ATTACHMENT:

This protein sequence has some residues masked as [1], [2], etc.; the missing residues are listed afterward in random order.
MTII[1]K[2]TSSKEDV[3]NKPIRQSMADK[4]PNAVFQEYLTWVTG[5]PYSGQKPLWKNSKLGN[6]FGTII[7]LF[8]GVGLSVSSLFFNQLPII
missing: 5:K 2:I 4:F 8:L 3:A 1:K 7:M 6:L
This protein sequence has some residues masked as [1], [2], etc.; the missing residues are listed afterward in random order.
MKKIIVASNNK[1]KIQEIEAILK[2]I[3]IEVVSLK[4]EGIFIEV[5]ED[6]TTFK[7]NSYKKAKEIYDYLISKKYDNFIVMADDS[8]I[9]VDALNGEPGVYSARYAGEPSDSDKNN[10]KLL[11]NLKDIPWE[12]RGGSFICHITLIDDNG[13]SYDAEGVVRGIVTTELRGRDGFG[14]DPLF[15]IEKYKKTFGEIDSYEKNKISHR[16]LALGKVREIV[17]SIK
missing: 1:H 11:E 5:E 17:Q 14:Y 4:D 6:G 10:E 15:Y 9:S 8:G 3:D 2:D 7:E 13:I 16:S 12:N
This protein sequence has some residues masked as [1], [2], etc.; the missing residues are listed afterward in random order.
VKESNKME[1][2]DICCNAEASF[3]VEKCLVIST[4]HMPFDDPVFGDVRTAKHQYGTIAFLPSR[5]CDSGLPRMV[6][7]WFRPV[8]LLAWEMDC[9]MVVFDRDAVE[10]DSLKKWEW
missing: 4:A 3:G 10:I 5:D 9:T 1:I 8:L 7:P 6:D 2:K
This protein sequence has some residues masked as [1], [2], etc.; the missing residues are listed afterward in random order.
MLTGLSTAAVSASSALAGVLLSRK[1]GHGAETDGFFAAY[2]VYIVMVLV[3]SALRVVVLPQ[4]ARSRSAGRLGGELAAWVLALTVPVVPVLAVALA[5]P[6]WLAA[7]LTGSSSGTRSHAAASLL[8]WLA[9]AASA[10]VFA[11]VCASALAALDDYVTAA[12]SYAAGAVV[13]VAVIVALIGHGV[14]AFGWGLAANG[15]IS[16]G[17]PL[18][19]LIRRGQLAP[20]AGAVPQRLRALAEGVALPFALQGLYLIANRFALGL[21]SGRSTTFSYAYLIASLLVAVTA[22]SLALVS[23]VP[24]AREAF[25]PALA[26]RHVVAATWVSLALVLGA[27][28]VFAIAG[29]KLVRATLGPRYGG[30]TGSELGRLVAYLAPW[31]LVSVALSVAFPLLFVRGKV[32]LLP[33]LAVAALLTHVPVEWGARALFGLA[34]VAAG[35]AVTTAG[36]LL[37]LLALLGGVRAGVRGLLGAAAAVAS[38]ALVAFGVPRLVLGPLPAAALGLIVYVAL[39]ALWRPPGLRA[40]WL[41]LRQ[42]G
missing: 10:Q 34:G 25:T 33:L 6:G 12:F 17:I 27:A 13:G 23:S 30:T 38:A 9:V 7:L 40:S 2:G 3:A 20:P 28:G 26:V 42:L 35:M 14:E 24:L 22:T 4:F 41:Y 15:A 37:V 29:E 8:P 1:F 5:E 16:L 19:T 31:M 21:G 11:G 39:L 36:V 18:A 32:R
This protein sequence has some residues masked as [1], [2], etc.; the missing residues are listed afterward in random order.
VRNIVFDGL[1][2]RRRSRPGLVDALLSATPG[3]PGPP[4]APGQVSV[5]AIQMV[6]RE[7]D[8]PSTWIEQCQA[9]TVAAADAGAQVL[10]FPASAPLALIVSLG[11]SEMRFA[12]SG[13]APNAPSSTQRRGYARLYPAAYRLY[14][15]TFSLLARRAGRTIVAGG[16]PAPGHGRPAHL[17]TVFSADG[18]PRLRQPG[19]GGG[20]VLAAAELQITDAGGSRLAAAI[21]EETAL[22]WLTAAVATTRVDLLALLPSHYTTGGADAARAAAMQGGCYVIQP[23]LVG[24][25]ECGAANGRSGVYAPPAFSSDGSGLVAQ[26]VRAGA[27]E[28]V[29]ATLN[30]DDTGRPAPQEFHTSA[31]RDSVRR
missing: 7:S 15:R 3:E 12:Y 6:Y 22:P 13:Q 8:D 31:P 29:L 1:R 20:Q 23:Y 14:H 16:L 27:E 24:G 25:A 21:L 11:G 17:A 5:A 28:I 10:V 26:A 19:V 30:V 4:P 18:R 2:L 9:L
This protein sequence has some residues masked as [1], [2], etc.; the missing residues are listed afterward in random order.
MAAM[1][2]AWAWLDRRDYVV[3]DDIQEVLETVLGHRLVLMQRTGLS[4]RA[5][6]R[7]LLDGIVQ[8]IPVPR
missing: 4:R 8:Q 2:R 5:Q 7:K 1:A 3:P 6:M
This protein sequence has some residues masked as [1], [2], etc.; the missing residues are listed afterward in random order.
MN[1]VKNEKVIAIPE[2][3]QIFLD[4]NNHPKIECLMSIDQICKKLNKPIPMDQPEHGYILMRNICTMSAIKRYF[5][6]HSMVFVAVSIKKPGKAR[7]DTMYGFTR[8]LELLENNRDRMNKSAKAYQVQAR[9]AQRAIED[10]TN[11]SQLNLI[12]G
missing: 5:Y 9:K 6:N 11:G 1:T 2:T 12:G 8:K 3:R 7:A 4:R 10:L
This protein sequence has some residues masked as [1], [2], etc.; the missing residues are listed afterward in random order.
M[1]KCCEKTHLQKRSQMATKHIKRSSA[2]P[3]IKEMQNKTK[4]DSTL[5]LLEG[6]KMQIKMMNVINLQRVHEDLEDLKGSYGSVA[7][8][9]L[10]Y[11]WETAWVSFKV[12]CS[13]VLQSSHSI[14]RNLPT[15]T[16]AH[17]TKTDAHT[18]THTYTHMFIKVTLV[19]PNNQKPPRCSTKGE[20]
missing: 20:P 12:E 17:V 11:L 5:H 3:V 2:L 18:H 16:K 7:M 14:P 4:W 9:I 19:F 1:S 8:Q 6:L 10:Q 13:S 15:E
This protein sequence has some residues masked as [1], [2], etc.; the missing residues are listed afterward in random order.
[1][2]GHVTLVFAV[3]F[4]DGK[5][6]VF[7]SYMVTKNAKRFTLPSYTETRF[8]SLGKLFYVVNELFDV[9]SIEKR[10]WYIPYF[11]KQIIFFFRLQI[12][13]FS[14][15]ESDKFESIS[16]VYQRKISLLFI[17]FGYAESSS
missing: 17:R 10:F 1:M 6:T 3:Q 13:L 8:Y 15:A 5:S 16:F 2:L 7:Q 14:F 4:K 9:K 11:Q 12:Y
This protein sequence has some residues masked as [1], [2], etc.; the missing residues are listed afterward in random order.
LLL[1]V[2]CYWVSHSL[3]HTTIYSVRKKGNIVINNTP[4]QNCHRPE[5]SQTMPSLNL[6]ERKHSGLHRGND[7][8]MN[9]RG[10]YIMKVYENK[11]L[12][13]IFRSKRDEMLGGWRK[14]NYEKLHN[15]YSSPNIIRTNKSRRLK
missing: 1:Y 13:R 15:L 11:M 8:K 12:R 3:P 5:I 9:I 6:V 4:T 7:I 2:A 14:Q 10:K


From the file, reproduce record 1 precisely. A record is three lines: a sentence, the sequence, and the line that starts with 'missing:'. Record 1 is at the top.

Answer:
This protein sequence has some residues masked as [1], [2], etc.; the missing residues are listed afterward in random order.
MTII[1]K[2]TSSKEDV[3]NKPIRQSMADK[4]PNAVFQEYLTWVTG[5]PYSGQKPLWKNSKLGN[6]FGTII[7]LF[8]GVGLSVSSLFFNQLPII
missing: 5:K 2:I 4:F 8:L 3:A 1:K 7:M 6:L